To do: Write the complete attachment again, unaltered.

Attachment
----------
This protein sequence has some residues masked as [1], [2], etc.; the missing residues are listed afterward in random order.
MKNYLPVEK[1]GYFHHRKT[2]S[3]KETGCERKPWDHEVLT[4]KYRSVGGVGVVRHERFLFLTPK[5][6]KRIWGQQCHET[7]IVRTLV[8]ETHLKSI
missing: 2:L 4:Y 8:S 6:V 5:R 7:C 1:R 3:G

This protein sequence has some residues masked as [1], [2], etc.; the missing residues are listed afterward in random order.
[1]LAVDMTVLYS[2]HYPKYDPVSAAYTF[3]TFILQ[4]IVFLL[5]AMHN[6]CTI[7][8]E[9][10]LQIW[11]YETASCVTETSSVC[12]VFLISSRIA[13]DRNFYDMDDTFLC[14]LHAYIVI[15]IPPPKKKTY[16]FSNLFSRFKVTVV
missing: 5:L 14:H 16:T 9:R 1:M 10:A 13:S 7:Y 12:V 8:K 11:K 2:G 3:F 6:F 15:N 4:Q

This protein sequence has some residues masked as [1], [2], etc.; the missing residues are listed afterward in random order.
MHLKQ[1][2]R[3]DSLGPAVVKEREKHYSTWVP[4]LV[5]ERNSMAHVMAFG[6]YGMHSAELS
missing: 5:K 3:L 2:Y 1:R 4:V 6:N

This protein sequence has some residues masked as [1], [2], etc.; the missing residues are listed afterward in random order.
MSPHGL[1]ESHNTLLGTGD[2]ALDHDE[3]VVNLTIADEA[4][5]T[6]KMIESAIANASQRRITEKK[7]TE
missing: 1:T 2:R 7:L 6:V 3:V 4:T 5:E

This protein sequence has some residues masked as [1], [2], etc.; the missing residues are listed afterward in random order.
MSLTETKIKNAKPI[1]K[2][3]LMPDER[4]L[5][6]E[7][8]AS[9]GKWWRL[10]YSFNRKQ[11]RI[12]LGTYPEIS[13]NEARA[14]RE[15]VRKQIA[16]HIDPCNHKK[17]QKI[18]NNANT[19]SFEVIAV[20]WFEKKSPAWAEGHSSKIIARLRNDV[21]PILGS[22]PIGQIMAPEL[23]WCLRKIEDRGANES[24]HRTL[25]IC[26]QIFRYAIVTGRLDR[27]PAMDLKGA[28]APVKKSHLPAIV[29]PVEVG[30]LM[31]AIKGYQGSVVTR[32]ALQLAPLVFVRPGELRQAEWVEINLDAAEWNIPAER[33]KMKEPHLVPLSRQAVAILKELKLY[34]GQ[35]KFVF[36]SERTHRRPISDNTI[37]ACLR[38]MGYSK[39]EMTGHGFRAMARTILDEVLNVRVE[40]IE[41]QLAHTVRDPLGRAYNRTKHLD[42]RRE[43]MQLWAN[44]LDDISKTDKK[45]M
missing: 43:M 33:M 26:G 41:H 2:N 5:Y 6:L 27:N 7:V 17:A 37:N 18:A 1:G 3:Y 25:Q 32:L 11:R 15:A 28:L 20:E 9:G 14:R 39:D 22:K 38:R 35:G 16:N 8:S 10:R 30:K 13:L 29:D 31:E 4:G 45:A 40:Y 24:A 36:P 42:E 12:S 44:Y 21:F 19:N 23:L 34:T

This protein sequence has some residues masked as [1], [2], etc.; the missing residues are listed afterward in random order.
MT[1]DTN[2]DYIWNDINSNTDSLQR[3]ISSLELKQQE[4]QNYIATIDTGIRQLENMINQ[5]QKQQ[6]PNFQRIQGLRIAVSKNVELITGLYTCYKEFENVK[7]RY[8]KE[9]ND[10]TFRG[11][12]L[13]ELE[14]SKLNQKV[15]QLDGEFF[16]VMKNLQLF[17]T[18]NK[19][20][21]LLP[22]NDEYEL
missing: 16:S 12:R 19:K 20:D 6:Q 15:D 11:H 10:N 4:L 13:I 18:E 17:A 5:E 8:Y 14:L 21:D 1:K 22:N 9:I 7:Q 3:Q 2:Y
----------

This protein sequence has some residues masked as [1], [2], etc.; the missing residues are listed afterward in random order.
MKNYLPVEK[1]GYFHHRKT[2]S[3]KETGCERKPWDHEVLT[4]KYRSVGGVGVVRHERFLFLTPK[5][6]KRIWGQQCHET[7]IVRTLV[8]ETHLKSI
missing: 2:L 4:Y 8:S 6:V 5:R 7:C 1:R 3:G

This protein sequence has some residues masked as [1], [2], etc.; the missing residues are listed afterward in random order.
[1]LAVDMTVLYS[2]HYPKYDPVSAAYTF[3]TFILQ[4]IVFLL[5]AMHN[6]CTI[7][8]E[9][10]LQIW[11]YETASCVTETSSVC[12]VFLISSRIA[13]DRNFYDMDDTFLC[14]LHAYIVI[15]IPPPKKKTY[16]FSNLFSRFKVTVV
missing: 5:L 14:H 16:T 9:R 1:M 10:A 13:S 7:Y 12:V 8:K 11:K 2:G 3:F 6:F 15:N 4:Q

This protein sequence has some residues masked as [1], [2], etc.; the missing residues are listed afterward in random order.
MHLKQ[1][2]R[3]DSLGPAVVKEREKHYSTWVP[4]LV[5]ERNSMAHVMAFG[6]YGMHSAELS
missing: 5:K 3:L 2:Y 1:R 4:V 6:N

This protein sequence has some residues masked as [1], [2], etc.; the missing residues are listed afterward in random order.
MSPHGL[1]ESHNTLLGTGD[2]ALDHDE[3]VVNLTIADEA[4][5]T[6]KMIESAIANASQRRITEKK[7]TE
missing: 1:T 2:R 7:L 6:V 3:V 4:T 5:E

This protein sequence has some residues masked as [1], [2], etc.; the missing residues are listed afterward in random order.
MSLTETKIKNAKPI[1]K[2][3]LMPDER[4]L[5][6]E[7][8]AS[9]GKWWRL[10]YSFNRKQ[11]RI[12]LGTYPEIS[13]NEARA[14]RE[15]VRKQIA[16]HIDPCNHKK[17]QKI[18]NNANT[19]SFEVIAV[20]WFEKKSPAWAEGHSSKIIARLRNDV[21]PILGS[22]PIGQIMAPEL[23]WCLRKIEDRGANES[24]HRTL[25]IC[26]QIFRYAIVTGRLDR[27]PAMDLKGA[28]APVKKSHLPAIV[29]PVEVG[30]LM[31]AIKGYQGSVVTR[32]ALQLAPLVFVRPGELRQAEWVEINLDAAEWNIPAER[33]KMKEPHLVPLSRQAVAILKELKLY[34]GQ[35]KFVF[36]SERTHRRPISDNTI[37]ACLR[38]MGYSK[39]EMTGHGFRAMARTILDEVLNVRVE[40]IE[41]QLAHTVRDPLGRAYNRTKHLD[42]RRE[43]MQLWAN[44]LDDISKTDKK[45]M
missing: 43:M 33:M 26:G 41:H 2:N 5:Y 6:L 27:N 7:V 17:A 37:N 18:A 1:G 3:Y 25:Q 32:L 11:R 15:A 28:L 20:E 9:G 14:R 39:D 22:K 38:R 35:G 16:N 8:S 10:R 30:K 13:L 29:D 31:E 4:G 45:A 40:Y 24:A 36:P 42:E 12:S 44:Y 21:F 19:N 23:L 34:T

This protein sequence has some residues masked as [1], [2], etc.; the missing residues are listed afterward in random order.
MT[1]DTN[2]DYIWNDINSNTDSLQR[3]ISSLELKQQE[4]QNYIATIDTGIRQLENMINQ[5]QKQQ[6]PNFQRIQGLRIAVSKNVELITGLYTCYKEFENVK[7]RY[8]KE[9]ND[10]TFRG[11][12]L[13]ELE[14]SKLNQKV[15]QLDGEFF[16]VMKNLQLF[17]T[18]NK[19][20][21]LLP[22]NDEYEL
missing: 16:S 12:R 19:K 20:D 6:Q 15:D 11:H 10:N 4:L 13:I 18:E 17:A 5:E 8:Y 14:L 21:D 1:K 22:N 9:I 7:Q 3:Q 2:Y